Exploring Tasmania... Part 2 - Wilderness
Aaron Jennings, Cox & Kings’ Australasia Product Manager, recently visited Tasmania. Here is the second part of his blog on this trip.
19 National Parks combine to take up more than 20 per cent of the landmass in Tasmania. The largest of these Southwest National Park, is home to some of the world’s last tracts of virgin temperate rainforest. Within this wilderness are numerous rare species including the huon pine, a protected tree that can live for more than 3000 years and contains an oil that prevents it from rotting in water. There are no roads in Southwest National Park; the only way in is by foot, plane or boat. I chose to fly in, departing from Hobart in a small fixed wing plane, so I could soak in the spectacular views of Tasmania’s capital city, passing over salmon farms and rainforest before landing at the small airstrip at Melaleuca.
With a short runway, a bird hide and lodgings for national park volunteer staff, Melaleuca is a tiny settlement in the south of the national park and used primarily as a base for day visits or the starting point for the challenging South Coast Track walk. During my time there I spied on birds from the hide and took to the river on wilderness boat trip. The bird hide has been set up for monitoring the orange-bellied parrot, a native species with only around 40 individuals left in the world. Despite evading the sights of the hide, leaving the hide we saw one sat on a nearby branch, an extremely lucky spot of such an endangered species.
The next day I travelled from Hobart down to Port Arthur and joined the Tasman Island Cruise, a small boat excursion that travels around the Tasman Peninsula. Passing the former prison colony at Port Arthur Historic Site, we continued out into the Tasman Sea, passing rugged sea cliffs, seal colonies and albatross. The highlight of the trip came not from viewing the impressive Tasman Island, a large chunk of rock with sheer cliff walls and a former lighthouse and settlement on the flat top but from the wildlife we encountered along the way including a pod of around 20 dolphins which swam beside us for around 10 minutes.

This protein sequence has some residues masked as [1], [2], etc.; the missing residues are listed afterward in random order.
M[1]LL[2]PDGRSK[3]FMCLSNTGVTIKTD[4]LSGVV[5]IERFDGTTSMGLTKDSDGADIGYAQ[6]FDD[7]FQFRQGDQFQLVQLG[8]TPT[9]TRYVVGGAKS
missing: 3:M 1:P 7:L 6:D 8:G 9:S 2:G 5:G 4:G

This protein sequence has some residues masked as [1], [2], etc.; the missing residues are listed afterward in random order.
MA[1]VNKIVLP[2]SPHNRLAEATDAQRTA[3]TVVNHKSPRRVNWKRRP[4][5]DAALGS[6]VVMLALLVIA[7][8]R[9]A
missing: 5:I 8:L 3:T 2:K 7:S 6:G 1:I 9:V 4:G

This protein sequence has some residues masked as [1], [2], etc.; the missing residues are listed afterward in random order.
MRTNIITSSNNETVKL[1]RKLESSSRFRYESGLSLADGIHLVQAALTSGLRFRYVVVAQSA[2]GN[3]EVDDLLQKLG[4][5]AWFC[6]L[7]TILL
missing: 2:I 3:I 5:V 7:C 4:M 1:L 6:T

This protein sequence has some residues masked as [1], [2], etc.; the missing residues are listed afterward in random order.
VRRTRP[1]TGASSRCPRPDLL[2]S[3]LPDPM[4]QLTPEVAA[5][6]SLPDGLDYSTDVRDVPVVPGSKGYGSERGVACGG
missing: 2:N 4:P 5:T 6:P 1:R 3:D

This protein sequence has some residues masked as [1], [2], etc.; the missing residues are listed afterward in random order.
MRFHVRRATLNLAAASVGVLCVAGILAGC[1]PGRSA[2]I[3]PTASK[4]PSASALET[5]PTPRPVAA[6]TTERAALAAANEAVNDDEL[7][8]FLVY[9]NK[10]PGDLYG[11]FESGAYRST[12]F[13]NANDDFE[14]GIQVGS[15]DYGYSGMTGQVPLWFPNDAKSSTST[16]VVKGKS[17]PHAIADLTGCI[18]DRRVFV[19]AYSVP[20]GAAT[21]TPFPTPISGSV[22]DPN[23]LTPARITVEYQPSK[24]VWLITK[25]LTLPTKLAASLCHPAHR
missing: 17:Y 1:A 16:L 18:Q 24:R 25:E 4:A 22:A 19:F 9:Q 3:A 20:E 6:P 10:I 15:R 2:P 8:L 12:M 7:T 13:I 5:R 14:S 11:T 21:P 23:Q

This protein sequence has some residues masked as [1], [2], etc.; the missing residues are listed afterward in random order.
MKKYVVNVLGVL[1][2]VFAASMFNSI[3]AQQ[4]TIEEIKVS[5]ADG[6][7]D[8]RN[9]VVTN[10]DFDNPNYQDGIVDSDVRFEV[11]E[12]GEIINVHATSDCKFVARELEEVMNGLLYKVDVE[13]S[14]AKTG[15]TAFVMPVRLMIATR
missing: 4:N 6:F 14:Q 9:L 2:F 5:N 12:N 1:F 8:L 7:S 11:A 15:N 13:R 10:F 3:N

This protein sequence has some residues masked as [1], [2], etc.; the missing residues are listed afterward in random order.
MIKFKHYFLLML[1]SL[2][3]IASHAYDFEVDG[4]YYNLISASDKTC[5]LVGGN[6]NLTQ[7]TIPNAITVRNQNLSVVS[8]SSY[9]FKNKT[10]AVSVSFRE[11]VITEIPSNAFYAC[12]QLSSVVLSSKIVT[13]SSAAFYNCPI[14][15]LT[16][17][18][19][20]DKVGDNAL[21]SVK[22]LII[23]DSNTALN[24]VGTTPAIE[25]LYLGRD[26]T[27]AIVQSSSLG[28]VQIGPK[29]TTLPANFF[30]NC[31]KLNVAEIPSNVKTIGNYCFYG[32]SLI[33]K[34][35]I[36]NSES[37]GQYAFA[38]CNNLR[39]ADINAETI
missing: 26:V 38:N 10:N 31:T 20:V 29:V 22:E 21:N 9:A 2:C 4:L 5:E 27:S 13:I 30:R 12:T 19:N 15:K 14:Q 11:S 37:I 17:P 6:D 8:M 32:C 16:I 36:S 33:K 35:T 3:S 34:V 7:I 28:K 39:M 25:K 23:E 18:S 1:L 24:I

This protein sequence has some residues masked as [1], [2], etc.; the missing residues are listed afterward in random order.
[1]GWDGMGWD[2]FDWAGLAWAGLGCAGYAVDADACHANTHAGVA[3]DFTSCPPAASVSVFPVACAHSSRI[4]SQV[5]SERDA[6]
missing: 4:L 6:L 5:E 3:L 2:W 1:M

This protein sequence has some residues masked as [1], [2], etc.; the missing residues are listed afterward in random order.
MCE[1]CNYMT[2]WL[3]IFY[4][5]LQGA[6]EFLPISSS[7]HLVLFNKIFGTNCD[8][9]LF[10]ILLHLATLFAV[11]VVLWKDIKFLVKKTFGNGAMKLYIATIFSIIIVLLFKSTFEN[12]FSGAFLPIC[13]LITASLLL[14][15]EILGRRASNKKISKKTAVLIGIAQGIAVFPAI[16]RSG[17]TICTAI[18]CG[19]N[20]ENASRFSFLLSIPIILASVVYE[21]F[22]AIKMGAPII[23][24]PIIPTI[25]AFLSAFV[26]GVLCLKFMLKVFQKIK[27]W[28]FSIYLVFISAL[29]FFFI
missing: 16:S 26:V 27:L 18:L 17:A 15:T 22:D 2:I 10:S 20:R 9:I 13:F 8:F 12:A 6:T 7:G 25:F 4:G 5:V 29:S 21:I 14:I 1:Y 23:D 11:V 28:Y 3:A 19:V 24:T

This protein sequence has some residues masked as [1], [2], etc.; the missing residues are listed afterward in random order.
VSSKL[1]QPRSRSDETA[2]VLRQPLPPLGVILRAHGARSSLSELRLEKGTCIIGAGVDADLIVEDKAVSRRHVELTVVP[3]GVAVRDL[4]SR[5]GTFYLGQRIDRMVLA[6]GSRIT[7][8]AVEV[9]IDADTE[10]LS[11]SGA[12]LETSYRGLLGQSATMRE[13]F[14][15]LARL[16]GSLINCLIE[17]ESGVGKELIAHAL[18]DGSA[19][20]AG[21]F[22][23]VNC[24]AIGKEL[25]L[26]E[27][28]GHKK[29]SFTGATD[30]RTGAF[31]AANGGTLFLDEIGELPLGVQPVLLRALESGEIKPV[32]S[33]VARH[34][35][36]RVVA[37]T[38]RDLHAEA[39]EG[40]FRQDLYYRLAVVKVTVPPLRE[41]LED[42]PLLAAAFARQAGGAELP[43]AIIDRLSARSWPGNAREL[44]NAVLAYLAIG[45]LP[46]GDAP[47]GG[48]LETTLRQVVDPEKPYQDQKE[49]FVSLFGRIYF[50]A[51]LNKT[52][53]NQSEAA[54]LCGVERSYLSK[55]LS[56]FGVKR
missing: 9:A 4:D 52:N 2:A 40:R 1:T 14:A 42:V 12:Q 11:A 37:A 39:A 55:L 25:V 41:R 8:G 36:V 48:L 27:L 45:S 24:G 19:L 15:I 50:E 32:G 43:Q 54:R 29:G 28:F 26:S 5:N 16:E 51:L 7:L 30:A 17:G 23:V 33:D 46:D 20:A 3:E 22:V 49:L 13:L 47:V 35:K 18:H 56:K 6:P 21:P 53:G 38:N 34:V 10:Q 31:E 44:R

Later on the trip I joined the Freycinet Experience, a 4-day / 3-night guided walking tour of the Freycinet Peninsula. Located on Tasmania’s east coast Freycinet has aboriginal history, abundant wildlife and one of Australia’s best beaches; Wineglass Bay. The 9 of us on the walking tour had two guides leading us across beaches, up a mountain and through the rugged wilderness all at a gentle pace with frequent stops to soak in the views and learn about the flora and fauna that littered the pathways. Each evening we returned to our lodge at Friendly Beaches for wholesome gourmet dining and a few stories from the guides and fellow walkers.
My experiences were just the tip of the iceberg in Tasmania though, with more lodge based guided walks like the Bay of Fires walk in the north east, the iconic Cradle Mountain-Lake St Clair National Park and the historic West Coast Railway journey, which crosses 40 bridges during the 35km journey between Strahan and Queenstown.
Cox & Kings offer luxury tailor-made holidays to Tasmania.
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